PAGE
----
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Monday 20 July 2020

Bannerghatta Dolmens – The Ancient Face Of Bengaluru City

Searching for dolmens, menhirs and other very ancient structures has become a passion for me and Tharangini but it never struck my mind there was one in my own backyard. To my amazement, this is just about 25 kilometers from my place where once ancient people had resided and left the footprints of their existence in the nearby forests.

The first view of a Dolmen
The first view of a Dolmen

Even as I traversed Bannerghatta forests** on the outskirts of Bengaluru to familiarize myself with its unique semi-deciduous topography, I literally stumbled on dolmens when we were looking at fresh elephant dung on the hills of  Doddibetta.

A view of the verdant Bannerghatta National park
A view of the verdant Bannerghatta National park

Now what are dolmens? A dolmen is in fact, a very simple, single chambered tombs for the dead or a grave or quoit. According to historians, it is a kind of single-chamber tomb from the megalithic times built with two or three upright or vertical stones or sometimes a number of stones covered by a capstone. It means that these structures have been erected during the late stone age. In fact, these stone structures from the megalithic times are found in peninsular India just like the famous megalithic structure of Stonehenge of England.

The dolmens erected by ancient people in Bannerghatta forests, Anekal taluk, Karnataka, India are spread across picturesque hills and if one wants to see all of them, it is not so easy. I could not believe that just so near my residence, ancient people had lived and maybe, had been buried on the hill ranges of Bannerghatta.

a close up of the dolmen
A close up of the dolmen

Around the world, wherever dolmens have been discovered, they date back to the Neolithic period. Further, in many countries, the collapsed remains of the dolmens which have been discovered show how their underneath have been shaped. However, the capstones which have stood the test of time and have been balancing perfectly for thousands of years on upright stones are maybe better shaped.  It clearly shows how people were adept at shaping and quarrying stones even in those days.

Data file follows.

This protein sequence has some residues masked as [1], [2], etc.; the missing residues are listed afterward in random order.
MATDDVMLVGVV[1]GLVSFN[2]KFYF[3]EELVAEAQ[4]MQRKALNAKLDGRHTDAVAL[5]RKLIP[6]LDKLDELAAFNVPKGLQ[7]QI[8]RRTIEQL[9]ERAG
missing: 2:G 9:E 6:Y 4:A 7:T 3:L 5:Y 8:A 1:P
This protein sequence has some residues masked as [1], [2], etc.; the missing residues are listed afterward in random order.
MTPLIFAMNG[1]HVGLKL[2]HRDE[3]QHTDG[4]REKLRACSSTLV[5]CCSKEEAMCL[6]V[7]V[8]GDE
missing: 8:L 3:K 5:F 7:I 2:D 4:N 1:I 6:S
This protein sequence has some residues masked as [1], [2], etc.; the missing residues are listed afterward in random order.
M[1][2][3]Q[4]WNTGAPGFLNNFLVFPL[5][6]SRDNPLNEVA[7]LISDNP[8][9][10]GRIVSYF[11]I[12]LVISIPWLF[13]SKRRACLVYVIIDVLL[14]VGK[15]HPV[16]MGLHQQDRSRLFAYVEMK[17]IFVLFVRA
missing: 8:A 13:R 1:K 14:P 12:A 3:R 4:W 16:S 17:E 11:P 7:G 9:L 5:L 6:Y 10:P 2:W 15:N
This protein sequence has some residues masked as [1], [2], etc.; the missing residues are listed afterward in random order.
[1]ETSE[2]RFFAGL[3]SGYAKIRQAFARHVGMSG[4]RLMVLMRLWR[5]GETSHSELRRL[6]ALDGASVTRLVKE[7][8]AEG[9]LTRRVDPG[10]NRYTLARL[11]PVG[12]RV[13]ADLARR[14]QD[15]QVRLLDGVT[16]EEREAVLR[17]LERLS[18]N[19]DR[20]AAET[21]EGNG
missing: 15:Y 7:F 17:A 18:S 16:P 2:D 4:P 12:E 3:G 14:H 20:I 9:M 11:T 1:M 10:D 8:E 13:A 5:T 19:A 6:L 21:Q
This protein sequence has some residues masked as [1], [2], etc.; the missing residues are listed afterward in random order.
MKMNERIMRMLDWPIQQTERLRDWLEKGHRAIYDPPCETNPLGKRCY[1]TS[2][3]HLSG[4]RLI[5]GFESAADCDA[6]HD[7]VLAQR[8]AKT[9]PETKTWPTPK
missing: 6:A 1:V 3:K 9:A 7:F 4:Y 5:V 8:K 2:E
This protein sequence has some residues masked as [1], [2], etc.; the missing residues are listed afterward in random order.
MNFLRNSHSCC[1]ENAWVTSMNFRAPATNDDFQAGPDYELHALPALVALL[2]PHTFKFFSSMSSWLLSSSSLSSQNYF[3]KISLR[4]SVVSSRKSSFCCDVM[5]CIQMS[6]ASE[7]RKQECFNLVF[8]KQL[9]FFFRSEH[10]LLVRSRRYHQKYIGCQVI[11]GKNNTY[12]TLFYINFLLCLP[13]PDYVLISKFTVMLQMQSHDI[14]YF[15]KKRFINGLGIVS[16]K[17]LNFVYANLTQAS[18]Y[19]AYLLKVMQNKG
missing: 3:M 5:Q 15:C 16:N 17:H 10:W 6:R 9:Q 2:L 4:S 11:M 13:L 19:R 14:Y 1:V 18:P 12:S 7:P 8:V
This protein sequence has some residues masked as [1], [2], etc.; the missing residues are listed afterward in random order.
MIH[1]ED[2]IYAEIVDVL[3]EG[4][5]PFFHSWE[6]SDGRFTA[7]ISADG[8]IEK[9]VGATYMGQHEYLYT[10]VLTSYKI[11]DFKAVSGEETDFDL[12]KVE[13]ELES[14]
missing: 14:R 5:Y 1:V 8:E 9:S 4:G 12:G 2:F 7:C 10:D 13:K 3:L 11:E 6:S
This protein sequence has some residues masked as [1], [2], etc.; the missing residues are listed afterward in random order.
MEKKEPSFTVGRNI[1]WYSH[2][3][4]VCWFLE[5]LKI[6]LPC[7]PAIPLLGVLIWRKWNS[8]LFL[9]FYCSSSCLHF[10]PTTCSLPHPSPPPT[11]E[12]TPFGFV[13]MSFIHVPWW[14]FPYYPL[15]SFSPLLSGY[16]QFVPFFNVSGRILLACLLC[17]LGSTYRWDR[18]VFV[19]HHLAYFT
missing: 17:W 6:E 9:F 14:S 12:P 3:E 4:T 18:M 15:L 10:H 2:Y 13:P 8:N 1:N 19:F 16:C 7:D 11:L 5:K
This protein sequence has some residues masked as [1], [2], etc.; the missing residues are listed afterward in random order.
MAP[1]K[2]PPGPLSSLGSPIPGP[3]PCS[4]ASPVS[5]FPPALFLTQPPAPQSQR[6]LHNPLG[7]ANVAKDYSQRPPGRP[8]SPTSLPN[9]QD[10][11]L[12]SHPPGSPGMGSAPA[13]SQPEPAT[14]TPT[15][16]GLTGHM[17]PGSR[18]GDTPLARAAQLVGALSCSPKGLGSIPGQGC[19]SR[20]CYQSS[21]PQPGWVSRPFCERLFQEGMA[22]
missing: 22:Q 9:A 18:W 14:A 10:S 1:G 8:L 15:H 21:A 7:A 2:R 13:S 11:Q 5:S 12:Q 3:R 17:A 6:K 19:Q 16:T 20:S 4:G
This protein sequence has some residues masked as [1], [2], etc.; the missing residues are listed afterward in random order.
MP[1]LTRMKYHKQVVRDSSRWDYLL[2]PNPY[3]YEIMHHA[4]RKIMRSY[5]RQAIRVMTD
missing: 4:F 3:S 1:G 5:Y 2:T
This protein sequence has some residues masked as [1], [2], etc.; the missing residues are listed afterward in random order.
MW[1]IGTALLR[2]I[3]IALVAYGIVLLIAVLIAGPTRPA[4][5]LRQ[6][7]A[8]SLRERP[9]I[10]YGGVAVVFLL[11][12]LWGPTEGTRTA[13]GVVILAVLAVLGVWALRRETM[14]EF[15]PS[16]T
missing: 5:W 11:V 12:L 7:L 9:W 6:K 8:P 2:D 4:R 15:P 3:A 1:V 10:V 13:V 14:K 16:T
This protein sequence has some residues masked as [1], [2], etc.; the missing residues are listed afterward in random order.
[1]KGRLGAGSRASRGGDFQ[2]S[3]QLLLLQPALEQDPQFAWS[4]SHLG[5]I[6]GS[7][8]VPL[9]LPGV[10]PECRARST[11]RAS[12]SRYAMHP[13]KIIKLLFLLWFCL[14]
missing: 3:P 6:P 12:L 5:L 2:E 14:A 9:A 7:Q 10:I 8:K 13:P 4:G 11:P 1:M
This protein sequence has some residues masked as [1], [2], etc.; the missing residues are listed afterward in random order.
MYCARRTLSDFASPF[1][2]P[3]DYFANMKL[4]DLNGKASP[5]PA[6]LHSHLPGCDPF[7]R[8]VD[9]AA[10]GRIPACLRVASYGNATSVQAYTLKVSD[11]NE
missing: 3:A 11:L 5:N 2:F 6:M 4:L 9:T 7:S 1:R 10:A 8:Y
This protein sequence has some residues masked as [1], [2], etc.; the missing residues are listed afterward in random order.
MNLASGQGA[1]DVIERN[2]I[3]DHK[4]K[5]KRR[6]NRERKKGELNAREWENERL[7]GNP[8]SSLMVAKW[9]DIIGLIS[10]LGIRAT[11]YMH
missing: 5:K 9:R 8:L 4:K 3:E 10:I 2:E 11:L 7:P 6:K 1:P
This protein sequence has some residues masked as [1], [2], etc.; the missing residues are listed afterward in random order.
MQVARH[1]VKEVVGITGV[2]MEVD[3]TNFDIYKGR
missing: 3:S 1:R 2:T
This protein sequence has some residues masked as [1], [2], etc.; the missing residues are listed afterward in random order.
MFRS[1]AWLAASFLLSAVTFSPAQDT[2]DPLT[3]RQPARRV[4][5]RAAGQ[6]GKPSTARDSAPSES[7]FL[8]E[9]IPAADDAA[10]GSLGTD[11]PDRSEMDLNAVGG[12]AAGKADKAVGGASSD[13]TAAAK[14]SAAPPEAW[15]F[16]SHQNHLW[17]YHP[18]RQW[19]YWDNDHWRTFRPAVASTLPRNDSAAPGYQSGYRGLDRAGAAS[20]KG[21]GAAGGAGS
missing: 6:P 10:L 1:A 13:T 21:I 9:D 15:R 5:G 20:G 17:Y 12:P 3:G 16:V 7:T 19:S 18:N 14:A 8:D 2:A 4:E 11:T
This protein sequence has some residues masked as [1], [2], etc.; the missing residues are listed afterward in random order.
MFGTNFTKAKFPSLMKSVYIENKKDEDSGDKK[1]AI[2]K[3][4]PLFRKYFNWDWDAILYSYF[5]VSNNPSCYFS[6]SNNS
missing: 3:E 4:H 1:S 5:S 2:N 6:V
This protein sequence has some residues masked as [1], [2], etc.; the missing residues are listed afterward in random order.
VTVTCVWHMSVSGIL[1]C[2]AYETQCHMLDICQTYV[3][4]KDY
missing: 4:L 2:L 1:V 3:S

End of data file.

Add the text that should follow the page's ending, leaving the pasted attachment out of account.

My friend Vishnu Narayan  informed me that not just Doddibetta but even other hill ranges were home to dolmens. “As youngsters, we used to roam these hills and were not aware of the importance of dolmens and we had seen many people dismantling them and using these stones for building purposes.” Fortunately, this part of the forests have given some protection to dolmens as I could clearly make out these structures despite the absence of any protection.

Dismantled stone pieces of dolmens are strewn all over Doddibetta
Dismantled stone pieces of dolmens are strewn all over Doddibetta

It is not a place one can easily visit as one has to climb this hill which is a habitat for wandering elephants, leopards and other wildlife. The sight of the Bannerghatta National Park from these ranges is an amazing and unbelievable experience and one is grateful that Bengaluru is indeed too lucky to have such verdant and biodiversity rich forests providing a ring of protection.

One look at the Bannerghatta dolmens – we can see large stones that have been erected but without using mortar or any other material. In fact, this is the period of time when humans were still to develop and progress to the usage of tools and materials and therefore, when you closely take a look at these structures, they clearly represent a prehistoric time that are characterised by such constructions in Europe, Asia and other continents.

Another view of the Bannerghatta Dolmens
Another view of the Bannerghatta Dolmens

Dolmens on these hills are scattered all over the place and are in various stages of degradation and therefore, can be seen broken or empty in many chambers. These stones actually support a large flat circular or capstone table. In different places, the flat capstone can be seen that are varied and complex depending on the availability of the stones in that area.

**Location map has not been added in this article since I chanced upon them while on another assignment. General entry to visitors is restricted in this area.

1 comment:

SareenaK said...

hi there!
i came across this post of yours while looking for natural rocks and stones in Bangalore and its surroundings. Im a visual artist doing some research in natural land and rock formations in and around the city for my work. Was wondering what is the access like to this place and do you know of any similar sites. Would love to hear more from you. please do email me if possible at